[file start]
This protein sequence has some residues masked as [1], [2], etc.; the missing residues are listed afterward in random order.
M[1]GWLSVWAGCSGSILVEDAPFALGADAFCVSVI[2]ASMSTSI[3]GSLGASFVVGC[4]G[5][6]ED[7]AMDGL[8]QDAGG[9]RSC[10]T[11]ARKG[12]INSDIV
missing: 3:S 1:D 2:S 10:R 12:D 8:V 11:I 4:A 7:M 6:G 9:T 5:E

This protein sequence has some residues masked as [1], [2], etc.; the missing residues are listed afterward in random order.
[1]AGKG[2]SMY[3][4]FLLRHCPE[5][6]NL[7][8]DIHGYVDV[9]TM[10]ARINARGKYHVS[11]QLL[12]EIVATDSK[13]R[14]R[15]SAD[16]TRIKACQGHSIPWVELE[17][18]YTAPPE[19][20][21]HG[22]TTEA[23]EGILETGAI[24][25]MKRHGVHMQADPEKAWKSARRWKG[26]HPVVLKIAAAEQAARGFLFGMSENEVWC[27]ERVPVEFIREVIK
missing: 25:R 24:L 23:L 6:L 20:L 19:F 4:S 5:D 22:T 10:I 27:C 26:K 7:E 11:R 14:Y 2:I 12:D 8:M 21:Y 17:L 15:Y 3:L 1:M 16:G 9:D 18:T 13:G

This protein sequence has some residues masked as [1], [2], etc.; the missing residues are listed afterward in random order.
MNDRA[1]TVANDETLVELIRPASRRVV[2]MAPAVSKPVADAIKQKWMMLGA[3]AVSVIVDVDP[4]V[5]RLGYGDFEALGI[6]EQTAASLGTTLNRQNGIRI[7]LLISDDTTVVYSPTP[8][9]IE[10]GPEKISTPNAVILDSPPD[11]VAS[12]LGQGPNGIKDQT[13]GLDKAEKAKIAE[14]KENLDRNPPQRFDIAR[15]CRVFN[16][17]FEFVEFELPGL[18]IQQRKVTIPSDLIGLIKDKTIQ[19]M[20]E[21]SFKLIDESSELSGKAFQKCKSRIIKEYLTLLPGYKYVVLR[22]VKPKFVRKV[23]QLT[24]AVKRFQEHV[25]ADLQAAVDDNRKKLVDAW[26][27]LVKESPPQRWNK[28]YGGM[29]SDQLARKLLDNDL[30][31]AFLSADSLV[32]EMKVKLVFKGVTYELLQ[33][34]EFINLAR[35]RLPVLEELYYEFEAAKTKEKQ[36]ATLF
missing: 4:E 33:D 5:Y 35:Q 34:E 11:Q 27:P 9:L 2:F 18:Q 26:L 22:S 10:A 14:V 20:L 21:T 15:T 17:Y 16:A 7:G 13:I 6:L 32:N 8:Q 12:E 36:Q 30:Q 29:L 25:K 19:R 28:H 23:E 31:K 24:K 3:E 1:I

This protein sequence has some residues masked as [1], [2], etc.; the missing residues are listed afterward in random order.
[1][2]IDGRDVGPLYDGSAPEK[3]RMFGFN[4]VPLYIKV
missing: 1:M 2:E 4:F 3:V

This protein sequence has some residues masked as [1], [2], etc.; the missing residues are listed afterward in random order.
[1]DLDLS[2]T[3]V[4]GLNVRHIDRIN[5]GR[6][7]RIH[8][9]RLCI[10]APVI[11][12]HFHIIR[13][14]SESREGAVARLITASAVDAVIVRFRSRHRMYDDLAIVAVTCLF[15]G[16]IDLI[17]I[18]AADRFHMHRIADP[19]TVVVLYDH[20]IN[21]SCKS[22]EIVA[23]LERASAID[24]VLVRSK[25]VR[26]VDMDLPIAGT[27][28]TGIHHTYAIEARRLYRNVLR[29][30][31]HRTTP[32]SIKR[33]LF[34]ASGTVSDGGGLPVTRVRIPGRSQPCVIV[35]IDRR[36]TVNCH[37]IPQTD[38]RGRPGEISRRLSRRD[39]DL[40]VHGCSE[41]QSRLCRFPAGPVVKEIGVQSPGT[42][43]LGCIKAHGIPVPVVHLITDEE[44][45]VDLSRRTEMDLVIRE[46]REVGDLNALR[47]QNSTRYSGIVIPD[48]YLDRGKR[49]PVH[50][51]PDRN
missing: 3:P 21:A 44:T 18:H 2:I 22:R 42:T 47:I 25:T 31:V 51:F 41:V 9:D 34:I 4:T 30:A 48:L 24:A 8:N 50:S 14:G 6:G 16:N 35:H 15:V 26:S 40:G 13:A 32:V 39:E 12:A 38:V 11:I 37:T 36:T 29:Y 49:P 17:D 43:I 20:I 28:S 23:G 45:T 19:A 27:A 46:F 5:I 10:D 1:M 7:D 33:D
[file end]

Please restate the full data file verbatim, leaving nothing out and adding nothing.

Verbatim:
This protein sequence has some residues masked as [1], [2], etc.; the missing residues are listed afterward in random order.
M[1]GWLSVWAGCSGSILVEDAPFALGADAFCVSVI[2]ASMSTSI[3]GSLGASFVVGC[4]G[5][6]ED[7]AMDGL[8]QDAGG[9]RSC[10]T[11]ARKG[12]INSDIV
missing: 3:S 1:D 2:S 10:R 12:D 8:V 11:I 4:A 7:M 6:G 9:T 5:E

This protein sequence has some residues masked as [1], [2], etc.; the missing residues are listed afterward in random order.
[1]AGKG[2]SMY[3][4]FLLRHCPE[5][6]NL[7][8]DIHGYVDV[9]TM[10]ARINARGKYHVS[11]QLL[12]EIVATDSK[13]R[14]R[15]SAD[16]TRIKACQGHSIPWVELE[17][18]YTAPPE[19][20][21]HG[22]TTEA[23]EGILETGAI[24][25]MKRHGVHMQADPEKAWKSARRWKG[26]HPVVLKIAAAEQAARGFLFGMSENEVWC[27]ERVPVEFIREVIK
missing: 25:R 24:L 23:L 6:L 20:L 19:F 4:S 5:D 22:T 10:I 27:C 26:K 7:E 11:R 14:Y 2:I 12:D 8:M 21:Y 17:L 15:Y 3:L 1:M 16:G 9:D 18:T 13:G

This protein sequence has some residues masked as [1], [2], etc.; the missing residues are listed afterward in random order.
MNDRA[1]TVANDETLVELIRPASRRVV[2]MAPAVSKPVADAIKQKWMMLGA[3]AVSVIVDVDP[4]V[5]RLGYGDFEALGI[6]EQTAASLGTTLNRQNGIRI[7]LLISDDTTVVYSPTP[8][9]IE[10]GPEKISTPNAVILDSPPD[11]VAS[12]LGQGPNGIKDQT[13]GLDKAEKAKIAE[14]KENLDRNPPQRFDIAR[15]CRVFN[16][17]FEFVEFELPGL[18]IQQRKVTIPSDLIGLIKDKTIQ[19]M[20]E[21]SFKLIDESSELSGKAFQKCKSRIIKEYLTLLPGYKYVVLR[22]VKPKFVRKV[23]QLT[24]AVKRFQEHV[25]ADLQAAVDDNRKKLVDAW[26][27]LVKESPPQRWNK[28]YGGM[29]SDQLARKLLDNDL[30][31]AFLSADSLV[32]EMKVKLVFKGVTYELLQ[33][34]EFINLAR[35]RLPVLEELYYEFEAAKTKEKQ[36]ATLF
missing: 4:E 33:D 5:Y 35:Q 34:E 11:Q 27:P 9:L 2:F 18:Q 26:L 22:S 10:A 14:V 20:L 21:T 15:T 17:Y 16:A 7:G 13:I 6:L 32:N 8:Q 12:E 36:Q 30:Q 29:L 25:K 19:R 28:H 23:E 31:K 24:K 3:E 1:I

This protein sequence has some residues masked as [1], [2], etc.; the missing residues are listed afterward in random order.
[1][2]IDGRDVGPLYDGSAPEK[3]RMFGFN[4]VPLYIKV
missing: 1:M 2:E 4:F 3:V

This protein sequence has some residues masked as [1], [2], etc.; the missing residues are listed afterward in random order.
[1]DLDLS[2]T[3]V[4]GLNVRHIDRIN[5]GR[6][7]RIH[8][9]RLCI[10]APVI[11][12]HFHIIR[13][14]SESREGAVARLITASAVDAVIVRFRSRHRMYDDLAIVAVTCLF[15]G[16]IDLI[17]I[18]AADRFHMHRIADP[19]TVVVLYDH[20]IN[21]SCKS[22]EIVA[23]LERASAID[24]VLVRSK[25]VR[26]VDMDLPIAGT[27][28]TGIHHTYAIEARRLYRNVLR[29][30][31]HRTTP[32]SIKR[33]LF[34]ASGTVSDGGGLPVTRVRIPGRSQPCVIV[35]IDRR[36]TVNCH[37]IPQTD[38]RGRPGEISRRLSRRD[39]DL[40]VHGCSE[41]QSRLCRFPAGPVVKEIGVQSPGT[42][43]LGCIKAHGIPVPVVHLITDEE[44][45]VDLSRRTEMDLVIRE[46]REVGDLNALR[47]QNSTRYSGIVIPD[48]YLDRGKR[49]PVH[50][51]PDRN
missing: 3:P 21:A 44:T 18:H 2:I 22:R 42:T 47:I 25:T 31:V 51:F 41:V 9:D 34:I 4:T 30:A 48:L 24:A 8:N 50:S 14:G 6:G 16:N 35:H 15:V 26:S 40:G 13:A 32:V 39:E 12:A 38:V 11:I 37:T 36:T 29:Y 49:P 17:D 43:I 20:I 28:S 23:G 45:T 19:A 27:A 46:F 5:I 10:D 1:M 7:D 33:D